Oxfam America is a global organization working to right the wrongs of poverty, hunger, and injustice. As one of 19 members of the international Oxfam confederation, Oxfam America works with people in more than 90 countries to create lasting solutions. Oxfam believes that young people, especially girls, have the right to decide freely if and when to marry as well as to make informed choices about their sexual and reproductive health and rights, in a supportive environment. Through its “Creating Spaces” programme to take action on violence against women and girls, and its work with partners through the “More Than Brides Alliance,” Oxfam works to reduce child marriage and its adverse effects on young women and girls in Bangladesh, India, Indonesia, Pakistan, Nepal, the Philippines, Malawi, Niger, and Mali.  Learn more at https://www.oxfam.ca/project/creating-spaces and https://morethanbrides.org. 

Sahar Education

Sahar creates opportunities in Afghanistan that empower and inspire children and their families to build peaceful, thriving communities. It achieves this by building schools and designing educational programs that address key barriers that keep girls from accessing and completing their education. In Northern Afghanistan, for example, an estimated 57% of girls are married before the legal age of 16. While early education is encouraged, girls are often forced into early marriage around age 12 or 13, and drop out of school. Sahar’s Early Marriage Prevention Program inspires girls to continue their education and empowers them to become leaders in their community. It also equips them to advocate for themselves by increasing their knowledge of potential educational opportunities and an understanding of their legal rights. Each year, Sahar reaches 500 girls directly, and more than 2,000 community members.

Seattle International Foundation’s Central America & Mexico Youth Fund (The CAMY Fund)

The CAMY Fund works to address and prevent child marriage and early unions in Latin America and the Caribbean through a multipronged approach that includes advocacy, convening, grant making, and research. The CAMY Fund is a leading actor on the issue in the region, and tirelessly promotes keeping girls and young women at the center of the discussions that affect them directly, and consciousness of the cultural, social and political context that makes the practice of child marriage manifest in this diverse region with large impoverished, rural and indigenous communities. The CAMY Fund is a program of the Seattle International Foundation, and its child marriage initiative receives funding support from the Ford Foundation, Novo Foundation and Summit Foundation. Read more here: http://unionestempranas.org/en/lac-initiative/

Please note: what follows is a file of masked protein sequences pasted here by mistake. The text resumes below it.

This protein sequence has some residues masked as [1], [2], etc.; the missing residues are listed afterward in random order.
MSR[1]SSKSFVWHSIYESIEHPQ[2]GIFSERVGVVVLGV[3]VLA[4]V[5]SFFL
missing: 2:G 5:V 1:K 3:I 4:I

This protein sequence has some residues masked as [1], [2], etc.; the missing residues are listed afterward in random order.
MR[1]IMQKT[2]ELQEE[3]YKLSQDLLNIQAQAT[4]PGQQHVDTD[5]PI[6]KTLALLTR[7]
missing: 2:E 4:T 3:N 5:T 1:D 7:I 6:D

750 million girls and women today were married before their 18th birthday. This practice is a fundamental violation of human rights and causes girls to lose valuable economic, educational, and social opportunities. If current trends continue, the number of girls and women married as children will reach nearly one billion before 2030. UNICEF works with governments to sustainably address the root causes of child marriage by strengthening systems and working to end harmful behavioral practices. In 2015, the global community made a strong commitment to ending this problem by endorsing UN SDG 5.3, which aims to “eliminate all harmful practices, such as child, early and forced marriages and female genital mutilation.” This target has the power to influence a number of other goals on the agenda, including those around clean water, poverty, nutrition, health, education, economic grown and the reduction of inequality.

World Concern

World Concern is a Christian global relief and development organization that partners with isolated and impoverished communities beyond the end of the road to give them access to clean water, sustainable food options, healthcare, education, and other necessities of life. By first listening to leaders within a community, World Concern helps it determine primary needs and goals, empowering families to own the work, which brings transformation that lasts. One of the vital aspects of World Concern’s work is the effort to change cultural norms regarding child marriage. By providing scholarships for girls to attend school and building awareness of the dangers of child marriage in communities, World Concern is helping young women gain a brighter future. This breaks the cycle of poverty within a family and benefits the entire community. World Concern operates transformational community development programs in Haiti, Kenya, South Sudan, Somalia, Chad, Uganda, DRC, Sri Lanka, Nepal, Bangladesh, Laos, Myanmar, Vietnam, Yemen, and Syria.

World Justice Project

The World Justice Project is an independent, multidisciplinary organization working to advance the rule of law around the world. Effective rule of law reduces corruption, combats poverty and disease, and protects people from injustices large and small. It is the foundation for communities of justice, opportunity, and peace—underpinning development, accountable government, and respect for fundamental rights. In recent years, significant strides have been made in advancing legislation to prevent child marriage. Trinidad and Tobago, Guatemala, and El Salvador have all amended a number of marriage acts and loopholes that had outlawed underage marriage. Malawi—a country that consistently ranks among the world’s top twenty nations with the highest prevalence of child marriage—removed a provision that permitted child marriage if the parents consented.